The Enigmatists of Fable are deep-minded scholars who study the Perilous Realm and try to understand its many mysteries. In our world we used to call such men and women natural philosophers. Now we call them scientists.

Enigmatists, like knights of the Errantry, roam far and wide through the lands of Story, but unlike knights-errant (or most readers of stories, for that matter), they aren’t content to simply wander through a story and let it unfold as it will. Enigmatists will study a story, keep voluminous notes, gather specimens, make conjectures about what, how, and why the story is the way it is and what secrets it might hold.

There are enigmatists who specialize in the study of only one particular element of Story. For example the pratchetologists, who are experts in all things relating to tiny little people (there are many, many races of tiny little people in the Realm. You probably have some living in your walls. Most are harmless).  Or the monocerologists, the Realm’s experts on unicorns.

But this kind of specialization doesn’t stop there. Even within these narrower fields of study there are subdivisions upon subdivisions. Within the field of monocerology itself there are enigmatists who restrict their research to the dietary habits of unicorns, which they study by collecting and examining the creature’s droppings. And within that field there are those who study only the droppings of black unicorns. And then there are those who study only the droppings of one particular black unicorn named Trevor, who lives in Medicine Hat. As you can imagine, Trevor doesn’t enjoy being followed around by packs of enigmatists eager to get a sample of his droppings, and he tends to be quite cranky and dangerous to approach. But enigmatists live for this kind of bracing adventure.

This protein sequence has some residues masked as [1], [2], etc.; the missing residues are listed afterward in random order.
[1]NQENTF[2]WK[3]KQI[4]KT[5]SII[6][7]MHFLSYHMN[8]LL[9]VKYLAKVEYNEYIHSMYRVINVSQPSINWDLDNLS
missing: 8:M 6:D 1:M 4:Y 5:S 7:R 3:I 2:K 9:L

Then there are what are sometimes called the “true” Enigmatists, the ones who investigate and ponder Story itself: its ultimate nature and purpose. Why are there stories at all? What are stories really made of? (The most recent research seems to suggest that stories are made out of invisible, energy-bearing particles called narratons, that have strange properties, such as their tendency to collapse when one tries to measure their speed or direction) Is there any end to stories or do they go on forever? What was the very first story? The quandary that all such enigmatists face is that any answer to such questions will ultimately take the form of a story, and thus the answer will become its own question, like a snake biting its tale. (Pardon the pun. Enigmatists are also very fond of these).

 And so it would seem there is no place one can stand “outside” the Realm and say what a story is without telling another one.

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